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News
Turn the Page: Kilgore's Wood to lead athletics, but steps away as coach
  • Updated

Kilgore High School’s Mike Wood says it’s time.

On Monday, somewhat unexpectedly, Kilgore ISD announced that Wood will remain on as athletic director, and director of athletic facilities, but will no longer serve as Kilgore High School’s head football coach. That means the Kilgore Bulldogs, the Ragin’ Red, will have a new head football coach this fall — just the third head football coach at KHS since 1995.

The position will be posted to the KISD website soon and to other coaching position websites, and KISD hopes to make a hire before the end of the school year in May.

Wood confirmed the change to the News Herald on Monday afternoon it was something he had been thinking about for a little while.

“I think after 31 years of standing on that sideline,” Wood said, “it’s just time. I’ve enjoyed it, and coaching all the kids, all the relationships you build along the way. And I’ll still be here, staying on. Looking forward to it.”

Superintendent Dr. Andy Baker released a statement about Wood, and the future of athletics, specifically KHS football.

“Coach Wood has been an integral part of our Bulldog football program’s traditions and high levels of excellence for over 25 years,” Baker said. “As our head football coach/AD for the last 11 seasons, he has successfully continued our program’s rich traditions. He also helped create an environment grounded in integrity, character and high expectations.

“His leadership is both proven and appreciated, and I am excited about the many attributes Coach Wood will bring to this new director of athletics position.”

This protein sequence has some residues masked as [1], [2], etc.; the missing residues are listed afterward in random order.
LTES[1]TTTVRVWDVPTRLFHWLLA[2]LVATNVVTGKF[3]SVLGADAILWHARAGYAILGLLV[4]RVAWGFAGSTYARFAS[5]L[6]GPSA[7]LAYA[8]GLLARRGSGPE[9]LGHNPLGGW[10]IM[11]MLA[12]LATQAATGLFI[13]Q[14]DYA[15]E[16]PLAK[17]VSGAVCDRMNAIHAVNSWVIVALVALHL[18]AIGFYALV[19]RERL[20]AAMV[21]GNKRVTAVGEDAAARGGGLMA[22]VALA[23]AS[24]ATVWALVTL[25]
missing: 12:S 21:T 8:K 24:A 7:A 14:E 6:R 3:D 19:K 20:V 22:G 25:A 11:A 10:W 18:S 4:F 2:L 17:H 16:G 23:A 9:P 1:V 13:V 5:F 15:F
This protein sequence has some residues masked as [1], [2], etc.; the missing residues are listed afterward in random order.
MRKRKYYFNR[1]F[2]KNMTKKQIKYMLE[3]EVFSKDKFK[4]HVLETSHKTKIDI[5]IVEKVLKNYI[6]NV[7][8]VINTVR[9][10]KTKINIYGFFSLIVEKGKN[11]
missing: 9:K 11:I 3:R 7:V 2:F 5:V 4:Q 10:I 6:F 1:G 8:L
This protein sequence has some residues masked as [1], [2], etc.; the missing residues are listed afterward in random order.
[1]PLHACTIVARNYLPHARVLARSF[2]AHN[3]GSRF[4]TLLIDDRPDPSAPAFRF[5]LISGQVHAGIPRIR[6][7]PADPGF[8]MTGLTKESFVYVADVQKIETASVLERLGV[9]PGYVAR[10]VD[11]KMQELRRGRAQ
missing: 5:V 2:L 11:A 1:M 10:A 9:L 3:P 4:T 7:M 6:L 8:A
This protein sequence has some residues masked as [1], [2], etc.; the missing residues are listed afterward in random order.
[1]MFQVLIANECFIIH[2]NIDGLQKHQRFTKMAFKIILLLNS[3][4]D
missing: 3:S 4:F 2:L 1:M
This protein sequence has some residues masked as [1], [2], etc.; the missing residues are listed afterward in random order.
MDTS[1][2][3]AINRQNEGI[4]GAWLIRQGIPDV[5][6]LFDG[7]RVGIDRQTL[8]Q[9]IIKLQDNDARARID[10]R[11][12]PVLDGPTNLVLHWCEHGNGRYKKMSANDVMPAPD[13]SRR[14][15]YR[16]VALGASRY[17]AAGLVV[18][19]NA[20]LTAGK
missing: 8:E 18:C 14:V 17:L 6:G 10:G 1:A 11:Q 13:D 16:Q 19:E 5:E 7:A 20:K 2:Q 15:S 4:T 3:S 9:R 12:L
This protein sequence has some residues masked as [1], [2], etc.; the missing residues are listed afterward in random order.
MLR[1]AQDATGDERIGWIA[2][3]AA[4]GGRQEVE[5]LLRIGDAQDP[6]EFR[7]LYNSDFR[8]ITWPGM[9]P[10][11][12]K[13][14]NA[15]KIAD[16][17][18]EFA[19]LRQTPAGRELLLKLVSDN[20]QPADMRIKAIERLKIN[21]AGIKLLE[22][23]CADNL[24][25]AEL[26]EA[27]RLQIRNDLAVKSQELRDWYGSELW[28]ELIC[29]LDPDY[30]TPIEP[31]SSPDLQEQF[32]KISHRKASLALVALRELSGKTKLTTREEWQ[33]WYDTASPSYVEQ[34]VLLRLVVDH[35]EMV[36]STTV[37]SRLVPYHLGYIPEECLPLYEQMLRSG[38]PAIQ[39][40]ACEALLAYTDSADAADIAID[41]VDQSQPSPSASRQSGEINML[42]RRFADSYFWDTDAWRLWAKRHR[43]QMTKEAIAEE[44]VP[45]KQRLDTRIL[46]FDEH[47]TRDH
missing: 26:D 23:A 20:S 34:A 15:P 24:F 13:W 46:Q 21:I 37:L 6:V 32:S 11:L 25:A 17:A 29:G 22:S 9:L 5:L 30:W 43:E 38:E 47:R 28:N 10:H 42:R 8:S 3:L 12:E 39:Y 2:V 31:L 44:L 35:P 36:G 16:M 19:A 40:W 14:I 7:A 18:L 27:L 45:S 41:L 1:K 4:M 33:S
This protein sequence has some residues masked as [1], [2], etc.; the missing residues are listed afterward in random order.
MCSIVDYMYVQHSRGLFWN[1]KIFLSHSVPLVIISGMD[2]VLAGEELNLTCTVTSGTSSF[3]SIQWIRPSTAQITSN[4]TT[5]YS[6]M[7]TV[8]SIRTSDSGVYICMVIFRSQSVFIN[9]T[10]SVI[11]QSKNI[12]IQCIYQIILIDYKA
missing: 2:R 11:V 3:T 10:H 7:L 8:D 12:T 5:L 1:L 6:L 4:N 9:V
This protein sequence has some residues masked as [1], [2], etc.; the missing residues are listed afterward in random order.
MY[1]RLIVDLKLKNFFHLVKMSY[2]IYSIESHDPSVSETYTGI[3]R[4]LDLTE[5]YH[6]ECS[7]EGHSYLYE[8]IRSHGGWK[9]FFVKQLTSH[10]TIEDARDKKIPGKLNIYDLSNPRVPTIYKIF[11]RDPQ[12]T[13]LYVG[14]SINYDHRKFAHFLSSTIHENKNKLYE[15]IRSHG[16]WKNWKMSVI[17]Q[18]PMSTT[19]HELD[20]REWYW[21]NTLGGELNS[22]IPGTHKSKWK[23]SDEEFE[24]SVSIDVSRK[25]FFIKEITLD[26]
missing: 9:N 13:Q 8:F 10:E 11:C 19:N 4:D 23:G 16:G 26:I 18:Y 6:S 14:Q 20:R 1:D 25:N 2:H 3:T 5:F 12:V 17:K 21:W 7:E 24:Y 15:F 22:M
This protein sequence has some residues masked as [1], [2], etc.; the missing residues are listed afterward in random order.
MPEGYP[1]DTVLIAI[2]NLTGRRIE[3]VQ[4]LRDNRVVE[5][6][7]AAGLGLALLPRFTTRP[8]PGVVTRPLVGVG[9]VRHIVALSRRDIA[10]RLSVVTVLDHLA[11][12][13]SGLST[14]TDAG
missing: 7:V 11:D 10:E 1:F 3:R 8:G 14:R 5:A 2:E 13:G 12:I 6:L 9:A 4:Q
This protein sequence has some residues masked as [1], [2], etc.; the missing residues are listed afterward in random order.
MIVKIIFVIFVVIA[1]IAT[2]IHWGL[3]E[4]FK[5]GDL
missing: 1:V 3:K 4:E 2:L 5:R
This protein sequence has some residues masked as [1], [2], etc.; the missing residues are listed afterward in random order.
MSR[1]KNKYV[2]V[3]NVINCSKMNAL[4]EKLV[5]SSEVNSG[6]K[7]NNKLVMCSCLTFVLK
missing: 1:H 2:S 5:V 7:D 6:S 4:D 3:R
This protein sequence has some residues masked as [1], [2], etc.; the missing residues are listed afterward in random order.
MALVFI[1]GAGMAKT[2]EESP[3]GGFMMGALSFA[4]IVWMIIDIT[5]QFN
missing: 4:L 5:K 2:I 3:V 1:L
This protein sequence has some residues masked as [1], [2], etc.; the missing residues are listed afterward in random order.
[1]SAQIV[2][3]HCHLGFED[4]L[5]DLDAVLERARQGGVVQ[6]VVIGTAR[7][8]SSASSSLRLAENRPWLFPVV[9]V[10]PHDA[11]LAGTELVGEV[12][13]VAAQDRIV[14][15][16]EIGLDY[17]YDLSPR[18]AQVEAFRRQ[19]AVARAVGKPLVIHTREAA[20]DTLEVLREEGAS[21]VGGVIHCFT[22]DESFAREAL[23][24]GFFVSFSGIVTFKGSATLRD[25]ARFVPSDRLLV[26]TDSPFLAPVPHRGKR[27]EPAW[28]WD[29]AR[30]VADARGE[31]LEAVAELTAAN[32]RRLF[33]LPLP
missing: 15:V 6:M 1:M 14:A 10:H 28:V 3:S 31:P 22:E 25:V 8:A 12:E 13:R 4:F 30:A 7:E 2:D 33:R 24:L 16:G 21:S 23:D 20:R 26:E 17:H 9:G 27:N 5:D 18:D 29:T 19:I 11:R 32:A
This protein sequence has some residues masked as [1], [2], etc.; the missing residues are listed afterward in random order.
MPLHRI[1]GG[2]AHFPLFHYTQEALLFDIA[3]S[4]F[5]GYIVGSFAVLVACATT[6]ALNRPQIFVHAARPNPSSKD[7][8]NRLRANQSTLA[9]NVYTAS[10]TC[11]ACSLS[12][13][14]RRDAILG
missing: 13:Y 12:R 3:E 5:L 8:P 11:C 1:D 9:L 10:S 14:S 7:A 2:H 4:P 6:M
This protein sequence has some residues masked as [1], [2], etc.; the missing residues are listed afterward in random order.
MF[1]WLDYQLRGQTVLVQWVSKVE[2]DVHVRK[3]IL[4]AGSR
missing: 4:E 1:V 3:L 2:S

Baker noted that among Wood’s first responsibilities will be to spearhead the search for the new Kilgore High School football coach.

Considering the track record of the last two — Wood, and Mike Vallery before him — the new coach will be walking in tall cotton, and will have big shoes to fill. Vallery only missed the playoffs once in his 15 years here, and won the 2004 UIL Class 4A Division II state championship, going 16-0 along the way and beating Dallas Lincoln in a double-overtime classic.

Wood, who was Vallery’s defensive coordinator, kept the machine running, guiding KHS to a Class 3A state title game against Carthage in 2013, and then to within two rounds of another state title game in 2020.

Wood went 83-53 in 11 seasons, missing the playoffs just once (2010, his first season as head coach). The Bulldogs have only missed the playoffs two times since 1995.

Wood, known as “Woody” by most of his peers and by Kilgore fans, has also been superb as an athletic director. He has hired several coaches over the years that have had great success at Kilgore, including head boys basketball coach Jeff Coleman (twice), who restored the boys basketball program from missing the playoffs 29 straight years to a regional tournament participant.